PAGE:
THE BLOG

Soldiers Do What Reporters Should -- Lift the Camcorders, Press the Button and Record Reality

04/01/2008 12:09 pm ET | Updated May 25, 2011

Tonight you can watch the mother lode of reality shows. It's called Bad Voodoo's War, and it airs on PBS' Frontline. Bad Voodoo's War is the story of a platoon of 30 soldiers in Iraq armed with both military might and camcorders. Cameras are attached to their Humvees and carried in their hands as they take us on a mind-molesting mine-field of monotony that turns into an eruption of violence and leaves viewers sitting as anxious as nervous fingers on a loaded gun.

Director Deborah Scranton (The War Tapes) uses her brilliant "subject as reporter" theme to tell Bad Voodoo's War. With very few "embeds" (journalists reporting from Iraq), Scranton jars us into the reality of war by forcing us to see through the eyes of the soldiers.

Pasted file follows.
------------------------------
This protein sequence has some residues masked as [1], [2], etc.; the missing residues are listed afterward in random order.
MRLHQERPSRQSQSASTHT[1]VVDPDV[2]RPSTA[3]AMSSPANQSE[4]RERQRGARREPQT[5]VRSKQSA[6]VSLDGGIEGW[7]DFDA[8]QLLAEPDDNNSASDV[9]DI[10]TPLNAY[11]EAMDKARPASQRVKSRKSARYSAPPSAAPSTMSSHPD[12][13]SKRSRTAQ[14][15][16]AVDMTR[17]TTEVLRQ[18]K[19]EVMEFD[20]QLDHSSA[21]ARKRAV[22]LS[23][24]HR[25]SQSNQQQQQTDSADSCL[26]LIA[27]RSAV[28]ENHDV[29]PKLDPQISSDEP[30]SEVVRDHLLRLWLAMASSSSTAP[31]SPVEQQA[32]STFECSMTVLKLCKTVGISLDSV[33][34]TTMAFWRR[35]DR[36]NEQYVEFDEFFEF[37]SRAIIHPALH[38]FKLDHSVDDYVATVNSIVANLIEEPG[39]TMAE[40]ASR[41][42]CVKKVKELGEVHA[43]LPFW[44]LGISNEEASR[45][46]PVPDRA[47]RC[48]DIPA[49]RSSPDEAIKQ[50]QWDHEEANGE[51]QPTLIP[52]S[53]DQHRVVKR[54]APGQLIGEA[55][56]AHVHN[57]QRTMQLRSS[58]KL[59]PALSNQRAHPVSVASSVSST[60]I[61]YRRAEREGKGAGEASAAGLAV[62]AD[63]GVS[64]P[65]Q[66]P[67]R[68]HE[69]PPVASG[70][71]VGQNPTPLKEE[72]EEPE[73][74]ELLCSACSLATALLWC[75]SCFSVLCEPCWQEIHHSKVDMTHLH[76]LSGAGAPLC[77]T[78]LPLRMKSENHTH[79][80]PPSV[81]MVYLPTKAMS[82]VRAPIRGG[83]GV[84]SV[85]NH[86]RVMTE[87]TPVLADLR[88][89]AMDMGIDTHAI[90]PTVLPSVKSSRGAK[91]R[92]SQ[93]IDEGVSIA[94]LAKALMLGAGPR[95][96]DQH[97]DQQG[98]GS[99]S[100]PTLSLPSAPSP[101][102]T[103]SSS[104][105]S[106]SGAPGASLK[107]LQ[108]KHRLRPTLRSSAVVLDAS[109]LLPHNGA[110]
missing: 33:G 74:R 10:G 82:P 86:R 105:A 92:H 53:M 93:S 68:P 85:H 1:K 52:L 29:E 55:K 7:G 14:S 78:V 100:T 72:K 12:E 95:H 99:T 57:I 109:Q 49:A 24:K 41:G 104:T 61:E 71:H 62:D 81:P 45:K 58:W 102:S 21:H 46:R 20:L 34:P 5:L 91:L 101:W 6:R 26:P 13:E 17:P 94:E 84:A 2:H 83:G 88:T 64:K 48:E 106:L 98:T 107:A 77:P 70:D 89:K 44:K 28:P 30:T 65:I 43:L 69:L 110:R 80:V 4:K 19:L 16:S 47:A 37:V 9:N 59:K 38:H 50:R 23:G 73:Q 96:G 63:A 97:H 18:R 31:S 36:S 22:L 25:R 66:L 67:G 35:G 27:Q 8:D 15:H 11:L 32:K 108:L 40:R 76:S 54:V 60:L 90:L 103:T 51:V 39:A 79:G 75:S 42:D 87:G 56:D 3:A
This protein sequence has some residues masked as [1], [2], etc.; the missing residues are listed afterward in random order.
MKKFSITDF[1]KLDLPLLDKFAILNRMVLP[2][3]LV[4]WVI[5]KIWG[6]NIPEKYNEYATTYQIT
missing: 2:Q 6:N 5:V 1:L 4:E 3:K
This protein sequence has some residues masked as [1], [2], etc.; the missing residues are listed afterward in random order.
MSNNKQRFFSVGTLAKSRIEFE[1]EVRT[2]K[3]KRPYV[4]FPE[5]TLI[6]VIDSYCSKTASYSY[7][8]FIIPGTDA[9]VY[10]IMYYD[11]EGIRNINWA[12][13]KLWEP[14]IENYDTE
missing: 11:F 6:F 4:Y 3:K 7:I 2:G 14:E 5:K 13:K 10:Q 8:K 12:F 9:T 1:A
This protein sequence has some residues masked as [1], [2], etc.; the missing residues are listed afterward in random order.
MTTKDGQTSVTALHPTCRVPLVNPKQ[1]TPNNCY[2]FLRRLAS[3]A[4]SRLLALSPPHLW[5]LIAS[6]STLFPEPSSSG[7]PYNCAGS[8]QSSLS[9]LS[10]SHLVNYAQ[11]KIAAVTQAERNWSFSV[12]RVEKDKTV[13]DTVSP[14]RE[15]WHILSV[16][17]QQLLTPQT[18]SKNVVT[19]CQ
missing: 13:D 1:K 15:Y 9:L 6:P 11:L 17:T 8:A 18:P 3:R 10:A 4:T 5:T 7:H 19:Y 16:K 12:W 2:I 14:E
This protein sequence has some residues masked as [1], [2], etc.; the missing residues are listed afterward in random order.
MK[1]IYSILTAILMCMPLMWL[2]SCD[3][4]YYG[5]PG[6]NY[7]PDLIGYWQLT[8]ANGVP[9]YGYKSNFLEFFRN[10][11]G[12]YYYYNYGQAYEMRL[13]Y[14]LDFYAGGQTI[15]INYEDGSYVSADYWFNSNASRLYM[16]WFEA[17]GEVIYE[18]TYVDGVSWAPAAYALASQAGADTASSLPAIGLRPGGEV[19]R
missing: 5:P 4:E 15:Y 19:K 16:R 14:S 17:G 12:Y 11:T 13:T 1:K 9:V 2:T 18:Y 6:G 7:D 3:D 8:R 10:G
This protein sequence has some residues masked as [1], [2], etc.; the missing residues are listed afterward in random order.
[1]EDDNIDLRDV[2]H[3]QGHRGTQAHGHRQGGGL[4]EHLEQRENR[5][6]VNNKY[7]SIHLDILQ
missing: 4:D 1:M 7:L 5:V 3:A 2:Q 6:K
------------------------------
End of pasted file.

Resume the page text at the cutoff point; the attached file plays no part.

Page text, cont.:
She chose a California based National Guard unit with seasoned soldiers. Almost all of them have seen prior active duty. They are not wide-eyed "want to be" warriors. They know the ropes, and they know a meaningful mission when they see one. Viewers get the impression there are many reasons to doubt this mission is worth the lives of the extraordinary men Scranton's cameras introduce us to.

At 18-years-old, when most of our sons are working to get into someone's pants, Jason Shaw learned how to tie tourniquets around his pant legs to keep himself and his fellow soldiers from "bleeding out" during battle. While fighting for control of the Baghdad airport in 1993, the 18-year-old Shaw was awarded the Military's third highest award for valor, The Silver Star.

He lost six of his best friends during that tour, returned to the states and moved to California to help care for the child of one of those buddies killed in action. Shaw suffered from post traumatic stress syndrome, lost his girlfriend and his religion and insisted on returning to die with his "brothers" if he had to. He did not want them in a fight he might be able to help them win. His fear of them dying on the battlefield without him was stronger than his fear of returning to Iraq. He is now 22-years-old in Bad Voodoo's War. I wonder if he understands the bravest people are always afraid.